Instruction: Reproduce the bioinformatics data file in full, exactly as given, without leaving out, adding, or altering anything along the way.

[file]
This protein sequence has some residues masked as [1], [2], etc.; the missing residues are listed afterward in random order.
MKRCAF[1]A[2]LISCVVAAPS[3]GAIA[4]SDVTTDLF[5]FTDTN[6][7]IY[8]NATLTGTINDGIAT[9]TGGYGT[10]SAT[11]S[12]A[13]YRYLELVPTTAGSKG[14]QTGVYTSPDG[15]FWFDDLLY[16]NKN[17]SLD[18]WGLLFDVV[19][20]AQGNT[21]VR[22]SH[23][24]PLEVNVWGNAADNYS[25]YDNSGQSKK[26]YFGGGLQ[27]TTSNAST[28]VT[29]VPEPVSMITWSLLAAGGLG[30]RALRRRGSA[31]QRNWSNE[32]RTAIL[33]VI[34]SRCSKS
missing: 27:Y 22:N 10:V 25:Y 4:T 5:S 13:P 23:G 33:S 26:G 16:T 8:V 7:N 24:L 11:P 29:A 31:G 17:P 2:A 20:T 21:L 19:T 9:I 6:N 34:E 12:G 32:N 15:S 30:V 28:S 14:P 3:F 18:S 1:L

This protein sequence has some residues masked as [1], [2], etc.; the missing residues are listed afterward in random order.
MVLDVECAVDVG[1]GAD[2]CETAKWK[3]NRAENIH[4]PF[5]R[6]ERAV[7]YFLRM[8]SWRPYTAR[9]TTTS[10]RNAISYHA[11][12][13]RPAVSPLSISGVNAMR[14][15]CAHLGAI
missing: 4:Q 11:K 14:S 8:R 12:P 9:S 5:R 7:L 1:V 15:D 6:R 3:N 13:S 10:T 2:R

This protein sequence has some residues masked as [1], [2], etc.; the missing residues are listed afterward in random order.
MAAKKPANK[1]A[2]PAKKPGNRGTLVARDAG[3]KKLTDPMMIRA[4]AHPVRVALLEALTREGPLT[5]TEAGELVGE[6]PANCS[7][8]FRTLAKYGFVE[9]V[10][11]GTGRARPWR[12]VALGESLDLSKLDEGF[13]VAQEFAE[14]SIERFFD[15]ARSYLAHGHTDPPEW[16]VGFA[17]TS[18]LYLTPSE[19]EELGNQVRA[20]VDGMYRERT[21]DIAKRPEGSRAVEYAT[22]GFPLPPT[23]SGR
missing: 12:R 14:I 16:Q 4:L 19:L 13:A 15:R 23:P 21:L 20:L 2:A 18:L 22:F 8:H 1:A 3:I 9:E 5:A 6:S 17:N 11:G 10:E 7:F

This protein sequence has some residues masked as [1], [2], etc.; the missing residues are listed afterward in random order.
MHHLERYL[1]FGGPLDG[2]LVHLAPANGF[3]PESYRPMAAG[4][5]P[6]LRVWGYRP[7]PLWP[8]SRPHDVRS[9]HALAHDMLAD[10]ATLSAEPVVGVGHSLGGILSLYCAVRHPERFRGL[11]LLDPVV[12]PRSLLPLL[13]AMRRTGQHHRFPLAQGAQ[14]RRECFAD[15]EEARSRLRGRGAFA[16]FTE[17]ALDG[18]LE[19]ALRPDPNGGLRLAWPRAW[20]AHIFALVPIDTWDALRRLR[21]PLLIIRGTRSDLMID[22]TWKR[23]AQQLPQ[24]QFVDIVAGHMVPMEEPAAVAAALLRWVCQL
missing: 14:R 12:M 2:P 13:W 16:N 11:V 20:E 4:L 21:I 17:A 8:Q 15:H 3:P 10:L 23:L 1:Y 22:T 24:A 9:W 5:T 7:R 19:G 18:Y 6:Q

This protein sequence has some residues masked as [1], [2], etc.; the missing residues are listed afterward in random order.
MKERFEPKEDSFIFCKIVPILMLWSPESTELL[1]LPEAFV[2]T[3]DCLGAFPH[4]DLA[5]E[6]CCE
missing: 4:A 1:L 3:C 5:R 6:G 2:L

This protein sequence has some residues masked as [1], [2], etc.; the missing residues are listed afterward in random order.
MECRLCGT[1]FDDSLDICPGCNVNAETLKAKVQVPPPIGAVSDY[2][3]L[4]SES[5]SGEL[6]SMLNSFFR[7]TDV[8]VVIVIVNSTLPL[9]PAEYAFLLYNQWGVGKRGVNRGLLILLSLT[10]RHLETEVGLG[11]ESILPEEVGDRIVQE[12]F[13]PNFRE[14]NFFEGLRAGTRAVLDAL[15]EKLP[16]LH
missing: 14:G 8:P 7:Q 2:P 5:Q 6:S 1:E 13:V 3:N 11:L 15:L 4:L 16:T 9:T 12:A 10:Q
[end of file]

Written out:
This protein sequence has some residues masked as [1], [2], etc.; the missing residues are listed afterward in random order.
MKRCAF[1]A[2]LISCVVAAPS[3]GAIA[4]SDVTTDLF[5]FTDTN[6][7]IY[8]NATLTGTINDGIAT[9]TGGYGT[10]SAT[11]S[12]A[13]YRYLELVPTTAGSKG[14]QTGVYTSPDG[15]FWFDDLLY[16]NKN[17]SLD[18]WGLLFDVV[19][20]AQGNT[21]VR[22]SH[23][24]PLEVNVWGNAADNYS[25]YDNSGQSKK[26]YFGGGLQ[27]TTSNAST[28]VT[29]VPEPVSMITWSLLAAGGLG[30]RALRRRGSA[31]QRNWSNE[32]RTAIL[33]VI[34]SRCSKS
missing: 27:Y 22:N 10:V 25:Y 4:T 5:S 13:P 23:G 33:S 26:G 16:T 8:V 7:N 24:L 11:P 29:A 31:G 17:P 2:A 20:T 21:L 19:T 9:I 6:N 34:E 12:G 32:N 15:S 30:V 28:S 14:P 3:F 18:S 1:L

This protein sequence has some residues masked as [1], [2], etc.; the missing residues are listed afterward in random order.
MVLDVECAVDVG[1]GAD[2]CETAKWK[3]NRAENIH[4]PF[5]R[6]ERAV[7]YFLRM[8]SWRPYTAR[9]TTTS[10]RNAISYHA[11][12][13]RPAVSPLSISGVNAMR[14][15]CAHLGAI
missing: 4:Q 11:K 14:S 8:R 12:P 9:S 5:R 7:L 1:V 15:D 6:R 3:N 13:S 10:T 2:R

This protein sequence has some residues masked as [1], [2], etc.; the missing residues are listed afterward in random order.
MAAKKPANK[1]A[2]PAKKPGNRGTLVARDAG[3]KKLTDPMMIRA[4]AHPVRVALLEALTREGPLT[5]TEAGELVGE[6]PANCS[7][8]FRTLAKYGFVE[9]V[10][11]GTGRARPWR[12]VALGESLDLSKLDEGF[13]VAQEFAE[14]SIERFFD[15]ARSYLAHGHTDPPEW[16]VGFA[17]TS[18]LYLTPSE[19]EELGNQVRA[20]VDGMYRERT[21]DIAKRPEGSRAVEYAT[22]GFPLPPT[23]SGR
missing: 12:R 14:I 16:Q 4:L 19:L 13:A 15:R 23:P 21:L 20:L 2:A 18:L 22:F 8:H 1:A 3:I 9:E 5:A 6:S 17:N 11:G 10:E 7:F

This protein sequence has some residues masked as [1], [2], etc.; the missing residues are listed afterward in random order.
MHHLERYL[1]FGGPLDG[2]LVHLAPANGF[3]PESYRPMAAG[4][5]P[6]LRVWGYRP[7]PLWP[8]SRPHDVRS[9]HALAHDMLAD[10]ATLSAEPVVGVGHSLGGILSLYCAVRHPERFRGL[11]LLDPVV[12]PRSLLPLL[13]AMRRTGQHHRFPLAQGAQ[14]RRECFAD[15]EEARSRLRGRGAFA[16]FTE[17]ALDG[18]LE[19]ALRPDPNGGLRLAWPRAW[20]AHIFALVPIDTWDALRRLR[21]PLLIIRGTRSDLMID[22]TWKR[23]AQQLPQ[24]QFVDIVAGHMVPMEEPAAVAAALLRWVCQL
missing: 14:R 12:M 2:P 13:W 16:N 11:V 20:E 4:L 21:I 17:A 8:Q 15:H 3:P 10:L 23:L 1:Y 22:T 24:A 9:W 5:T 7:R 19:G 18:Y 6:Q

This protein sequence has some residues masked as [1], [2], etc.; the missing residues are listed afterward in random order.
MKERFEPKEDSFIFCKIVPILMLWSPESTELL[1]LPEAFV[2]T[3]DCLGAFPH[4]DLA[5]E[6]CCE
missing: 4:A 1:L 3:C 5:R 6:G 2:L

This protein sequence has some residues masked as [1], [2], etc.; the missing residues are listed afterward in random order.
MECRLCGT[1]FDDSLDICPGCNVNAETLKAKVQVPPPIGAVSDY[2][3]L[4]SES[5]SGEL[6]SMLNSFFR[7]TDV[8]VVIVIVNSTLPL[9]PAEYAFLLYNQWGVGKRGVNRGLLILLSLT[10]RHLETEVGLG[11]ESILPEEVGDRIVQE[12]F[13]PNFRE[14]NFFEGLRAGTRAVLDAL[15]EKLP[16]LH
missing: 14:G 8:P 7:Q 2:P 5:Q 6:S 1:E 13:V 3:N 11:L 15:L 4:L 16:T 9:T 12:A 10:Q